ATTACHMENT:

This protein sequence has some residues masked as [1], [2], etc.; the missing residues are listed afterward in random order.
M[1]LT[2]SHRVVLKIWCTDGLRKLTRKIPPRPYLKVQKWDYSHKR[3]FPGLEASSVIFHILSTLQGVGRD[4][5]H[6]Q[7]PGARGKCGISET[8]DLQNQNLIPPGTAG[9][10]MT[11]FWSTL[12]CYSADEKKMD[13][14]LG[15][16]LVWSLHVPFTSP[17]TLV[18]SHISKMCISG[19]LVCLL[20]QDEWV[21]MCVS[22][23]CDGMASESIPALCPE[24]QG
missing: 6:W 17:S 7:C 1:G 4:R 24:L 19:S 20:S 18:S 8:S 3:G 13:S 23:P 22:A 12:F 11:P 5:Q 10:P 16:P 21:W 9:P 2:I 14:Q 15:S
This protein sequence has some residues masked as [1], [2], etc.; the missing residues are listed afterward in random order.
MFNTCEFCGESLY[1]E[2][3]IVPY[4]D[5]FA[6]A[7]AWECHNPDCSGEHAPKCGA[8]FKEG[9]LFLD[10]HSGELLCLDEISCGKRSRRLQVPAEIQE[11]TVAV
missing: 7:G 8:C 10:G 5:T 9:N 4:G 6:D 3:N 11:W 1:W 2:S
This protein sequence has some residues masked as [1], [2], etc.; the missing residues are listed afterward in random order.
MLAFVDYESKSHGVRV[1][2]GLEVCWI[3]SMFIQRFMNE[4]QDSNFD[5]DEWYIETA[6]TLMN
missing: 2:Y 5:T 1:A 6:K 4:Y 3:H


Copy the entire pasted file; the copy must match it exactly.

This protein sequence has some residues masked as [1], [2], etc.; the missing residues are listed afterward in random order.
M[1]LT[2]SHRVVLKIWCTDGLRKLTRKIPPRPYLKVQKWDYSHKR[3]FPGLEASSVIFHILSTLQGVGRD[4][5]H[6]Q[7]PGARGKCGISET[8]DLQNQNLIPPGTAG[9][10]MT[11]FWSTL[12]CYSADEKKMD[13][14]LG[15][16]LVWSLHVPFTSP[17]TLV[18]SHISKMCISG[19]LVCLL[20]QDEWV[21]MCVS[22][23]CDGMASESIPALCPE[24]QG
missing: 6:W 17:S 7:C 1:G 4:R 24:L 19:S 20:S 18:S 8:S 3:G 13:S 23:P 22:A 12:F 11:P 5:Q 10:P 16:P 21:W 9:P 2:I 14:Q 15:S
This protein sequence has some residues masked as [1], [2], etc.; the missing residues are listed afterward in random order.
MFNTCEFCGESLY[1]E[2][3]IVPY[4]D[5]FA[6]A[7]AWECHNPDCSGEHAPKCGA[8]FKEG[9]LFLD[10]HSGELLCLDEISCGKRSRRLQVPAEIQE[11]TVAV
missing: 7:G 8:C 10:G 5:T 9:N 4:G 6:D 3:N 11:W 1:W 2:S
This protein sequence has some residues masked as [1], [2], etc.; the missing residues are listed afterward in random order.
MLAFVDYESKSHGVRV[1][2]GLEVCWI[3]SMFIQRFMNE[4]QDSNFD[5]DEWYIETA[6]TLMN
missing: 2:Y 5:T 1:A 6:K 4:Y 3:H